Heaving-to may be an option in some conditions if I really need to rest, but generally, keeping the boat moving as fast as possible makes more sense to me.
Most of my offshore sailing has been done along the South African coast and in the South Indian Ocean so there has been plenty of opportunity to test a range of tactics.
What did you learn from the 2018 Golden Globe Race?
Jeremy Bagshaw: Experience at sea is the most important factor and age should not be seen as a barrier to success.
Why did you choose Are Wiig‘s OE32 for the 2022 Golden Globe Race?
Jeremy Bagshaw: I believe the OE32 has some very good design characteristics as proven by Are’s performance until his dismasting.
How are you preparing Olleanna for the 2022 race?
Jeremy Bagshaw: I have made some changes to the deck gear layout to reflect my sailing style and have reinforced the rig to better deal with knockdowns and roll overs.
What will your sail plan be?
Jeremy Bagshaw: The sail plan is quite conventional.
Are you looking to win or get round?
Jeremy Bagshaw: I’m definitely not there just to make up the numbers!
For this race there will be no HAM radio transmissions allowed only registered, licensed maritime-approved HF Single Side Band (SSB) Radio, with discussions limited to the Global Maritime Distress and Safety System (GMDSS) weather. Weather Fax will be allowed for the race. Some of the 2018 Golden Globe Race skippers raised concerns about picking up GMDSS in the Southern Ocean. Do you share these concerns?
Jeremy Bagshaw: Time will tell if this is a valid concern. I see the weatherfax as a bonus if it is useable.
My main aids will be my barograph and observation of clouds and sea state.
Jean-Luc Van Den Heede consulted meteorologists and studied the weather to choose the best route which helped him make early gains in the 2018 race. Do you plan to do the same?
Jeremy Bagshaw: There is only so much one can do to prepare strategy along the course.
There are sailing directions from the days of the Clipper and other trading vessels.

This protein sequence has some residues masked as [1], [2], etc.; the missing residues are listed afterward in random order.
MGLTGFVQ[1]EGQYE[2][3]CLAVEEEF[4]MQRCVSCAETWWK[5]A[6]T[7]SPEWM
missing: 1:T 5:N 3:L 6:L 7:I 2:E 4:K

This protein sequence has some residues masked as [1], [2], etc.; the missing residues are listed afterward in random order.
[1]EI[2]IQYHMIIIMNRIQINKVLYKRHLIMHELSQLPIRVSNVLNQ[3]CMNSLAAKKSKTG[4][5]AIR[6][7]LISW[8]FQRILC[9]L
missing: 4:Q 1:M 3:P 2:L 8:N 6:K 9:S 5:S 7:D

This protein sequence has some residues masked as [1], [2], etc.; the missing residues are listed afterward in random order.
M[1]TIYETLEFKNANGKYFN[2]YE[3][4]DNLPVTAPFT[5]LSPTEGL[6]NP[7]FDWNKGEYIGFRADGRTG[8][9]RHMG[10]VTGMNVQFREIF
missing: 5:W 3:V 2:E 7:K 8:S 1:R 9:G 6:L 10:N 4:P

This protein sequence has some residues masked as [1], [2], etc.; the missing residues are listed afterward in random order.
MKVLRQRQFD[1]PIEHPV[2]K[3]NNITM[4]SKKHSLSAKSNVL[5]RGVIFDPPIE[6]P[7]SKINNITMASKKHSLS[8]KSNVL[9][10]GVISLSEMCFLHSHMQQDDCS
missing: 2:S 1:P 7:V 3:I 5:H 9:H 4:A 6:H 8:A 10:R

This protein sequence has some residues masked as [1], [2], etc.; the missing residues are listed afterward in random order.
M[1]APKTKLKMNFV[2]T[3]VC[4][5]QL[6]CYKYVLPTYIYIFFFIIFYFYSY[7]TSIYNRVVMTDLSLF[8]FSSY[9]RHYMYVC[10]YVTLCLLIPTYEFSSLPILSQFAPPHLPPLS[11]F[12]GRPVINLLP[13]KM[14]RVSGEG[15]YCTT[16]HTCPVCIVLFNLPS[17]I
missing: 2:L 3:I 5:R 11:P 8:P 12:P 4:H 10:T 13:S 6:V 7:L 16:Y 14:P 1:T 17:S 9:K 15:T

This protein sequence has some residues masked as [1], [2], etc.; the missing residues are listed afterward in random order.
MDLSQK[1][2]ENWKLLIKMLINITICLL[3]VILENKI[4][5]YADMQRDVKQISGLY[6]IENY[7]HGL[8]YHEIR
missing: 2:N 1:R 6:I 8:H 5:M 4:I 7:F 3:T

There is also some history from the 2018 race but the timing of the starts makes that of lesser usefulness [The 2018 Golden Globe Race started on 1 July 2018; the 2022 event will begin on 4 September 2022].
These give a rough guide to follow but with the changes in weather over the last few years, it will very much be a case of dealing with what you get, from the best position you can.
How is your celestial navigation going?
Jeremy Bagshaw: Not too bad. I’ve taken a refresher course from a very capable sailor who uses the sextant often, and I have 7,000 miles to practice it daily to get a good routine going.
What self-steering set up are you planning on using?
Jeremy Bagshaw: I have a Windpilot Pacific.
It is the most suitable windvane steering system for my boat’s transom and will allow me to service and repair all parts of the unit from deck level, without having to get down to water level.
What antifouling will you be using?
Jeremy Bagshaw: Coppercoat
Are you confident you will be on the start line for 2022?
Jeremy Bagshaw: Yes, I will be there.
How many solo sailing miles have you sailed?
Jeremy Bagshaw: Around 500
Is coping with isolation an issue?
Jeremy Bagshaw: No, I enjoy my own company and the peace and quiet that goes with being alone on deck at sea.
How do you handle challenges while alone at sea?
Jeremy Bagshaw: I enjoy challenges.
There is a lot of satisfaction to be gained from solving problems, but a lot to be gained from not having problems to solve as well which is a sign of good preparation!
What will you miss while taking part in the race?
Jeremy Bagshaw: Colour. South Africa is a country where vibrant colour is part of daily life. And fresh vegetables.
What treat will you be taking?
Jeremy Bagshaw: Fruit cake
GGR 2018 was a celebration of Sir Robin Knox-Johnston. The GGR 2022 is a celebration of Bernard Moitessier. What words of wisdom from Moitessier will you be following in the race?
Jeremy Bagshaw: I’ll be trying to emulate the harmony that he had with his boat and the ocean.